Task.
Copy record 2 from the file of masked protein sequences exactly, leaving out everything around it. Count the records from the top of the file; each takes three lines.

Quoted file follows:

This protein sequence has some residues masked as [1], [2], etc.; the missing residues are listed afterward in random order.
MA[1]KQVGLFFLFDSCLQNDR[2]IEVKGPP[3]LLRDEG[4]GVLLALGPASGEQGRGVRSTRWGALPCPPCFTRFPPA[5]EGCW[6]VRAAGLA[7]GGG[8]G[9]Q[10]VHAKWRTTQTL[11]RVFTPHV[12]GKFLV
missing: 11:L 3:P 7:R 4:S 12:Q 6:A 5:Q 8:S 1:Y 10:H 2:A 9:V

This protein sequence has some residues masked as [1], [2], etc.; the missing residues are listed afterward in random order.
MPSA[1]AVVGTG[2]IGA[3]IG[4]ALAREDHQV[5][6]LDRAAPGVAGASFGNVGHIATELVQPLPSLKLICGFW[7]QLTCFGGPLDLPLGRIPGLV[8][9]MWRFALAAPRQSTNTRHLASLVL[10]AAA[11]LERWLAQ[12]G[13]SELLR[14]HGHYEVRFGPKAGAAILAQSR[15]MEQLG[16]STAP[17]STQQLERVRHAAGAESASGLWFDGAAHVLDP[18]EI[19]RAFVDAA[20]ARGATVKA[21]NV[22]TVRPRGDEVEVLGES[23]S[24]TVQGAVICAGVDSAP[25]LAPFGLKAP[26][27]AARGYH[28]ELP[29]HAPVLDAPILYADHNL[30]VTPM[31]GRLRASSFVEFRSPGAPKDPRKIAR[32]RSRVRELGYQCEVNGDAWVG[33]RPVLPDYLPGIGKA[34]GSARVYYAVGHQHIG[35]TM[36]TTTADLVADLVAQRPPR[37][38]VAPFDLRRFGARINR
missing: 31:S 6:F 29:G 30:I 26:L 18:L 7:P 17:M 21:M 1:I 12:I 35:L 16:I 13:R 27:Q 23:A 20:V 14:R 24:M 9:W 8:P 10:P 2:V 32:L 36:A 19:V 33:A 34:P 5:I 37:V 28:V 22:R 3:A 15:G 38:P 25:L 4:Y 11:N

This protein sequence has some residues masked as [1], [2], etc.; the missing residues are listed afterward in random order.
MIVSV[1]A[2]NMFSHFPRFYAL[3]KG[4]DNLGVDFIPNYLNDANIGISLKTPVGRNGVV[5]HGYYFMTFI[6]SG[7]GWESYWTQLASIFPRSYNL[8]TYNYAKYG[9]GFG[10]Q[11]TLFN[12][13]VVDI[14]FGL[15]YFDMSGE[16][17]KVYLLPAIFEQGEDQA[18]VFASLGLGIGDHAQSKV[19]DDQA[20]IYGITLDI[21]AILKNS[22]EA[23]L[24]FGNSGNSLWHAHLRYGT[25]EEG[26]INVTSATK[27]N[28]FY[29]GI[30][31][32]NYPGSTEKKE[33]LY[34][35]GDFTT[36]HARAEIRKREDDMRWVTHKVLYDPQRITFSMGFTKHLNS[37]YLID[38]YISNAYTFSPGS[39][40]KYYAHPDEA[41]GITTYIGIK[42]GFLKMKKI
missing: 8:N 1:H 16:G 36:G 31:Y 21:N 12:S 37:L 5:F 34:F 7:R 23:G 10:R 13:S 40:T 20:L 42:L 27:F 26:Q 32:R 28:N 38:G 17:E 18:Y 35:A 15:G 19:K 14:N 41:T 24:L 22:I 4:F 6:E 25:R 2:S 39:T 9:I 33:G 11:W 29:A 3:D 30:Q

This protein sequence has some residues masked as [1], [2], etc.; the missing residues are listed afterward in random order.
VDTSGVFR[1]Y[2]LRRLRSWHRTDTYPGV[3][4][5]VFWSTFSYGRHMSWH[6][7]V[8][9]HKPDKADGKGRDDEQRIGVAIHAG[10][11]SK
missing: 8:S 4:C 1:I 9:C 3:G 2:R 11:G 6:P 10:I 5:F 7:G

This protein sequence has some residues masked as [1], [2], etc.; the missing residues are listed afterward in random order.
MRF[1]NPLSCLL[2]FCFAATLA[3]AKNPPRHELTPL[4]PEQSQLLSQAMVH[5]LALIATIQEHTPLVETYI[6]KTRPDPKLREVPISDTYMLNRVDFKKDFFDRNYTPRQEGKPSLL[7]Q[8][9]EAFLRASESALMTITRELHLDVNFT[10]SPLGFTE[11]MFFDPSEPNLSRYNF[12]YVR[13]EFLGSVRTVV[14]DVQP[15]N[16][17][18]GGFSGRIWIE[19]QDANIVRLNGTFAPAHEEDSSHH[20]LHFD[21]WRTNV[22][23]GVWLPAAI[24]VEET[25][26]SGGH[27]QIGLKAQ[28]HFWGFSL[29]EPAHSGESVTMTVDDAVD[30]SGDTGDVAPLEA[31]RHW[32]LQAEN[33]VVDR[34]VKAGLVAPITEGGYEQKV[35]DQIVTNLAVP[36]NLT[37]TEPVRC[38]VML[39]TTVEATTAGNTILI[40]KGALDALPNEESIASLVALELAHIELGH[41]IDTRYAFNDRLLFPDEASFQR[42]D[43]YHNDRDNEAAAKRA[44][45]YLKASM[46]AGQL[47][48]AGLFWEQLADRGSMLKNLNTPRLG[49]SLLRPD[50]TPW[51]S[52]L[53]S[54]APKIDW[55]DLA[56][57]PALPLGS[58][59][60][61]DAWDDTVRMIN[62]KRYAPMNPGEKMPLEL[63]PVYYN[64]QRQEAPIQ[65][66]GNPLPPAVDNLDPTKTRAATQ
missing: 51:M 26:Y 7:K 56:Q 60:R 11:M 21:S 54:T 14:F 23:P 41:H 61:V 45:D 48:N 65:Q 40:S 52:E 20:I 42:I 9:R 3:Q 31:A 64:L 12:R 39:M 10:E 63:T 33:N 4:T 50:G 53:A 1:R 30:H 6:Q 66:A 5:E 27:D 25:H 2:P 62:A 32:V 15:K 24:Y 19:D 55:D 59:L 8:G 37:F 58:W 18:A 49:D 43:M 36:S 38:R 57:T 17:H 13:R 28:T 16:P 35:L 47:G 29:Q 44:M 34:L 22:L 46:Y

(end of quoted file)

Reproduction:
This protein sequence has some residues masked as [1], [2], etc.; the missing residues are listed afterward in random order.
MPSA[1]AVVGTG[2]IGA[3]IG[4]ALAREDHQV[5][6]LDRAAPGVAGASFGNVGHIATELVQPLPSLKLICGFW[7]QLTCFGGPLDLPLGRIPGLV[8][9]MWRFALAAPRQSTNTRHLASLVL[10]AAA[11]LERWLAQ[12]G[13]SELLR[14]HGHYEVRFGPKAGAAILAQSR[15]MEQLG[16]STAP[17]STQQLERVRHAAGAESASGLWFDGAAHVLDP[18]EI[19]RAFVDAA[20]ARGATVKA[21]NV[22]TVRPRGDEVEVLGES[23]S[24]TVQGAVICAGVDSAP[25]LAPFGLKAP[26][27]AARGYH[28]ELP[29]HAPVLDAPILYADHNL[30]VTPM[31]GRLRASSFVEFRSPGAPKDPRKIAR[32]RSRVRELGYQCEVNGDAWVG[33]RPVLPDYLPGIGKA[34]GSARVYYAVGHQHIG[35]TM[36]TTTADLVADLVAQRPPR[37][38]VAPFDLRRFGARINR
missing: 31:S 6:F 29:G 30:I 26:L 18:L 7:P 17:M 21:M 1:I 12:I 35:L 16:I 13:R 27:Q 23:A 20:V 14:R 24:M 9:W 8:P 10:P 2:V 32:L 36:A 19:V 33:A 34:P 5:I 37:V 28:V 22:R 3:A 15:G 38:P 25:L 4:Y 11:N